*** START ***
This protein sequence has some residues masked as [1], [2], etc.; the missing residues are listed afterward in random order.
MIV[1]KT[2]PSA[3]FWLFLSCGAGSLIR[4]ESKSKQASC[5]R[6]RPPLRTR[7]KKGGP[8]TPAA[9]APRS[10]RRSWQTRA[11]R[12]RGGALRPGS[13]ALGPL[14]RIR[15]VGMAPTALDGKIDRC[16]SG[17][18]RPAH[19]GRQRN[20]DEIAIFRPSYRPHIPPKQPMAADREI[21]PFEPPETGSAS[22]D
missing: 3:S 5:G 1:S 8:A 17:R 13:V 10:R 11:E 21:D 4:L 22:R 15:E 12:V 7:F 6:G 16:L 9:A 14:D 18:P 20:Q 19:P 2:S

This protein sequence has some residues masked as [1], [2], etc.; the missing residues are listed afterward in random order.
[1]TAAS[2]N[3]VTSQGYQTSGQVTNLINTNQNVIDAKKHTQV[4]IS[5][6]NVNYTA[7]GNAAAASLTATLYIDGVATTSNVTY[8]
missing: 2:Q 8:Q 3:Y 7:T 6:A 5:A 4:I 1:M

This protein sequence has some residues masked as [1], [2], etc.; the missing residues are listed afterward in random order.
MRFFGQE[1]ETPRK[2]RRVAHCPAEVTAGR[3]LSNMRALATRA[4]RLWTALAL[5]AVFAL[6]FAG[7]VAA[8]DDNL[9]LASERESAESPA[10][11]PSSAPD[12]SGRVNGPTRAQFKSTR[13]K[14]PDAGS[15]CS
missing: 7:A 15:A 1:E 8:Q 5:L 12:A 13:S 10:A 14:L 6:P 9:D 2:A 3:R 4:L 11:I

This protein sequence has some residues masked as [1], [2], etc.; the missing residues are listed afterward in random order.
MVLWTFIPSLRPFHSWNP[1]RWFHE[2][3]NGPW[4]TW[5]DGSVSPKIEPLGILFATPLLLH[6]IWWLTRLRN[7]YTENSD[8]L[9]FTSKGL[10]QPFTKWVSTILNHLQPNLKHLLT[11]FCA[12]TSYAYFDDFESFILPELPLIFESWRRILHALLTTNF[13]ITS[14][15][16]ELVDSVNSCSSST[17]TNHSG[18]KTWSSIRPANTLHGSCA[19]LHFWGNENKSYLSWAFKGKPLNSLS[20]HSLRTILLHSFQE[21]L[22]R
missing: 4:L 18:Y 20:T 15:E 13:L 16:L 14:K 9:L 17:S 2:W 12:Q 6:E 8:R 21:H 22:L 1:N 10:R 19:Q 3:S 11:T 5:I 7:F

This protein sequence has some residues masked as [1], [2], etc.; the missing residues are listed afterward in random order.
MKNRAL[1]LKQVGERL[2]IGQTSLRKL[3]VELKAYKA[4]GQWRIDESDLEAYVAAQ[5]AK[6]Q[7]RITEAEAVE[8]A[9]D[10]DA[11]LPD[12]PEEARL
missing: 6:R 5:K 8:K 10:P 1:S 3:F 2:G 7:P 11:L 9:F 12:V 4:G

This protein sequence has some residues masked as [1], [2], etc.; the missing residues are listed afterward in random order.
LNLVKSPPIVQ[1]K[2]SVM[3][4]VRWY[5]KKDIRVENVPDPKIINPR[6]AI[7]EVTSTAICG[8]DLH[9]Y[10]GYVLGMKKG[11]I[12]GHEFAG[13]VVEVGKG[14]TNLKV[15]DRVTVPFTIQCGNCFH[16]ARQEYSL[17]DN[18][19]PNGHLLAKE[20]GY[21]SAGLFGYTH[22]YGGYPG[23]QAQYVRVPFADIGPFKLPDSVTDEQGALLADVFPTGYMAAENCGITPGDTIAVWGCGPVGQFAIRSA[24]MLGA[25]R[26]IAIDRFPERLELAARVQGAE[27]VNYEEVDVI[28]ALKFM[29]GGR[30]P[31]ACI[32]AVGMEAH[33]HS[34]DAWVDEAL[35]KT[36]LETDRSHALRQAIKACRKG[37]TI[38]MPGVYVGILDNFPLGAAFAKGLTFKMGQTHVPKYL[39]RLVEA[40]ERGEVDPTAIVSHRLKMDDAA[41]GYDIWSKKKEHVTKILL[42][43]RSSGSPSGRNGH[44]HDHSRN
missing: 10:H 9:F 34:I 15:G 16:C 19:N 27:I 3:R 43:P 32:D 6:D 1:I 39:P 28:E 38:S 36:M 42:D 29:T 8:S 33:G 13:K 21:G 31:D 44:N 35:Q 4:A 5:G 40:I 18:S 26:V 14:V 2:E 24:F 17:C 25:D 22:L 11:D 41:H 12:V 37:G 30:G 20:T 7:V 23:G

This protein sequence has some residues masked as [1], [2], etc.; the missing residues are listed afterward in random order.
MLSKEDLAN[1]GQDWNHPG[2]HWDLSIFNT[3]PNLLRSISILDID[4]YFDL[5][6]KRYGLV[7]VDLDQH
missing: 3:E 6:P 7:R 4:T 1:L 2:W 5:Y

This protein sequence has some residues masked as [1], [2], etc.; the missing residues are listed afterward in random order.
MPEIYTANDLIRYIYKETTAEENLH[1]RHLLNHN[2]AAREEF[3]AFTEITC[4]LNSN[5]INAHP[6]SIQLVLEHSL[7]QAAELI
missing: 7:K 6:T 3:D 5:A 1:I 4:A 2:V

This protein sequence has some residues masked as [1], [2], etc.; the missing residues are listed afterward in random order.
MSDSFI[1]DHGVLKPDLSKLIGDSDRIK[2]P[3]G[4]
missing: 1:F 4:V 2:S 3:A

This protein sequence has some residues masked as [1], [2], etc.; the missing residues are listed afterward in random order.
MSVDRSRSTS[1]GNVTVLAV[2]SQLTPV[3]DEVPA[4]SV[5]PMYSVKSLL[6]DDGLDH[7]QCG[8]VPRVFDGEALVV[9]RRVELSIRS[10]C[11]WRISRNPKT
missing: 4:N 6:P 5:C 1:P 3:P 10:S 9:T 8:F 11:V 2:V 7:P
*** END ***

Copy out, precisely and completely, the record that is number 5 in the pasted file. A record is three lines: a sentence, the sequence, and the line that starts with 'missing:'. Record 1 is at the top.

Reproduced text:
This protein sequence has some residues masked as [1], [2], etc.; the missing residues are listed afterward in random order.
MKNRAL[1]LKQVGERL[2]IGQTSLRKL[3]VELKAYKA[4]GQWRIDESDLEAYVAAQ[5]AK[6]Q[7]RITEAEAVE[8]A[9]D[10]DA[11]LPD[12]PEEARL
missing: 6:R 5:K 8:K 10:P 1:S 3:F 2:G 7:P 11:L 9:F 12:V 4:G